ADULTS AND CHILDREN WITH PERMANENT TEETH.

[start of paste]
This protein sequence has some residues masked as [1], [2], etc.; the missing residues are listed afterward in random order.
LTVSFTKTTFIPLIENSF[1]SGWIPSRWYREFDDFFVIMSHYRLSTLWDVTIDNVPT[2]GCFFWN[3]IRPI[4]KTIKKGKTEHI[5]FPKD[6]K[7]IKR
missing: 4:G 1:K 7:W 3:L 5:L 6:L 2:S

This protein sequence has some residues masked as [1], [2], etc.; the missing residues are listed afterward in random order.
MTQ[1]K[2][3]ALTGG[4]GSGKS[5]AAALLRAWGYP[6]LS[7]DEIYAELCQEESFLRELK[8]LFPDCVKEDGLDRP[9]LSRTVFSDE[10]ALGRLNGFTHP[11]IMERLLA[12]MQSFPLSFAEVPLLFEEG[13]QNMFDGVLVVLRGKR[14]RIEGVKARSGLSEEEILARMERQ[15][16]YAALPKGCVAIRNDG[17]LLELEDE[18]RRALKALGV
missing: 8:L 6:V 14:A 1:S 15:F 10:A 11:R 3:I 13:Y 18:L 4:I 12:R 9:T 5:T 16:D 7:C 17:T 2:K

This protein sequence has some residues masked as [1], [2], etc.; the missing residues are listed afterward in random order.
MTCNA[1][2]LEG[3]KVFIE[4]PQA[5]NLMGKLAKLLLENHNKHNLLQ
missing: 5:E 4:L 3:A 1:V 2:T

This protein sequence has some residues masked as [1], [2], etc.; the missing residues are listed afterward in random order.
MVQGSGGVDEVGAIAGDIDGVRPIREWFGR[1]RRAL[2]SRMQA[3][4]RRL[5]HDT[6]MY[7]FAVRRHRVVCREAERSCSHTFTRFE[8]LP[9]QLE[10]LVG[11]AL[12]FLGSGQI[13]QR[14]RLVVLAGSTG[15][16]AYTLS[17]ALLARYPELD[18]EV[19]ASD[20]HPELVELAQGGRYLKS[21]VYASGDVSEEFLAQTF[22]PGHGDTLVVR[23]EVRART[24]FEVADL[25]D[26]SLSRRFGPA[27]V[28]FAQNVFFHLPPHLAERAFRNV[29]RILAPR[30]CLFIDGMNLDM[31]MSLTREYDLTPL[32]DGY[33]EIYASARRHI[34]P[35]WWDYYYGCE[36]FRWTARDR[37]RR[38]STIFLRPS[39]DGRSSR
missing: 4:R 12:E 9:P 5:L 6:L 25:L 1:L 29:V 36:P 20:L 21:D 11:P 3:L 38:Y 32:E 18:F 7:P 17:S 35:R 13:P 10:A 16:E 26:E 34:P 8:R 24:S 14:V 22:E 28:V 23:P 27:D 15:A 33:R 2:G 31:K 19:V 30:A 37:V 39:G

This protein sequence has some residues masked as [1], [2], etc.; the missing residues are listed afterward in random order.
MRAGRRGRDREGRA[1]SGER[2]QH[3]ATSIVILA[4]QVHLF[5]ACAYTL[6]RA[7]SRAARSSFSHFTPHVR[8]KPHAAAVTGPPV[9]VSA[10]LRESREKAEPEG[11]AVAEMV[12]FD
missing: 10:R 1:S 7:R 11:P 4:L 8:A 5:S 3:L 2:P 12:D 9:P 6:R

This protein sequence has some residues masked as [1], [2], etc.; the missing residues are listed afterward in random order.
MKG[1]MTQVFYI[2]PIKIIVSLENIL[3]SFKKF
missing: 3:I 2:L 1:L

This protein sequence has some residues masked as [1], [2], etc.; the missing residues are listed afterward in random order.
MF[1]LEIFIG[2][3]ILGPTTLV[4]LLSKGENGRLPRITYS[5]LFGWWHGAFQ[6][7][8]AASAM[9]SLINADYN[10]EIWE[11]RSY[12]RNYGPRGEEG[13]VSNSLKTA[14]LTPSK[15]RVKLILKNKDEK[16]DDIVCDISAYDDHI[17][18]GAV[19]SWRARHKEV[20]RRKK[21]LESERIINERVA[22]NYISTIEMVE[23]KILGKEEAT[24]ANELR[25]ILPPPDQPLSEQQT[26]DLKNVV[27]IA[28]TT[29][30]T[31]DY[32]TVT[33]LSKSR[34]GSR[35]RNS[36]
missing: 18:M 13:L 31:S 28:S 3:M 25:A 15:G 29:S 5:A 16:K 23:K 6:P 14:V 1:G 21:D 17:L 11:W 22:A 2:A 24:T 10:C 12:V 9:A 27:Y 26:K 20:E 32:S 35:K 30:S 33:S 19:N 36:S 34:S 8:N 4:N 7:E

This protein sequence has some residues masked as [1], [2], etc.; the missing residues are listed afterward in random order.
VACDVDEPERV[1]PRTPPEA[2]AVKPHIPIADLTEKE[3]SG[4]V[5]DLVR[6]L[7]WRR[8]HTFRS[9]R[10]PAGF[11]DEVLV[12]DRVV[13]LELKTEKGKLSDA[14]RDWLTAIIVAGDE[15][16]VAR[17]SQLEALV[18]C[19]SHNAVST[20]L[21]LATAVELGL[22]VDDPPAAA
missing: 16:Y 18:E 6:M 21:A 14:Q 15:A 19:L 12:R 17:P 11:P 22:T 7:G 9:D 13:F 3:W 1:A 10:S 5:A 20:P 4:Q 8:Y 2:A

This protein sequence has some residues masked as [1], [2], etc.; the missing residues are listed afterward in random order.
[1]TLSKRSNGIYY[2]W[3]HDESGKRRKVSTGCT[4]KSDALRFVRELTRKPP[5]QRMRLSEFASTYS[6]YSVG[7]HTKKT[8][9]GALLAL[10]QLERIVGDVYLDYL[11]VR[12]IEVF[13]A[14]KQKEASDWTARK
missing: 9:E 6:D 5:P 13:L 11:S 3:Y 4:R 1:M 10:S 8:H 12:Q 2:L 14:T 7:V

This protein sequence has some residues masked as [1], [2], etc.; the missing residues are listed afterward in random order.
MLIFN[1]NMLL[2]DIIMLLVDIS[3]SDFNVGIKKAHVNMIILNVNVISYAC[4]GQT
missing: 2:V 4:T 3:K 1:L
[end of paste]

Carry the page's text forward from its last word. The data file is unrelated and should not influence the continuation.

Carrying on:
The treatment of cases of the fourth class—shown in Figs. 14, 15, 16 and 17, all of the same case—is in all respects practically the same, except that the appliance needs to be made of strong material, because permanent teeth form points of attachment and older jaws give more resistance. When it is desired to hasten the contracting process, the patient is anesthetized and the surgical engine bur passed along the posterior portion of the buccal side of the jaw just under the teeth and the external plates of the maxillæ cut through, this being the point at which the greatest resistance is offered, and when weakened in this manner pressure is made by the use of suitably adjusted forceps, which bring the two sides as nearly together as possible without complete fracture. The appliance and screw hold the parts in place, and continuous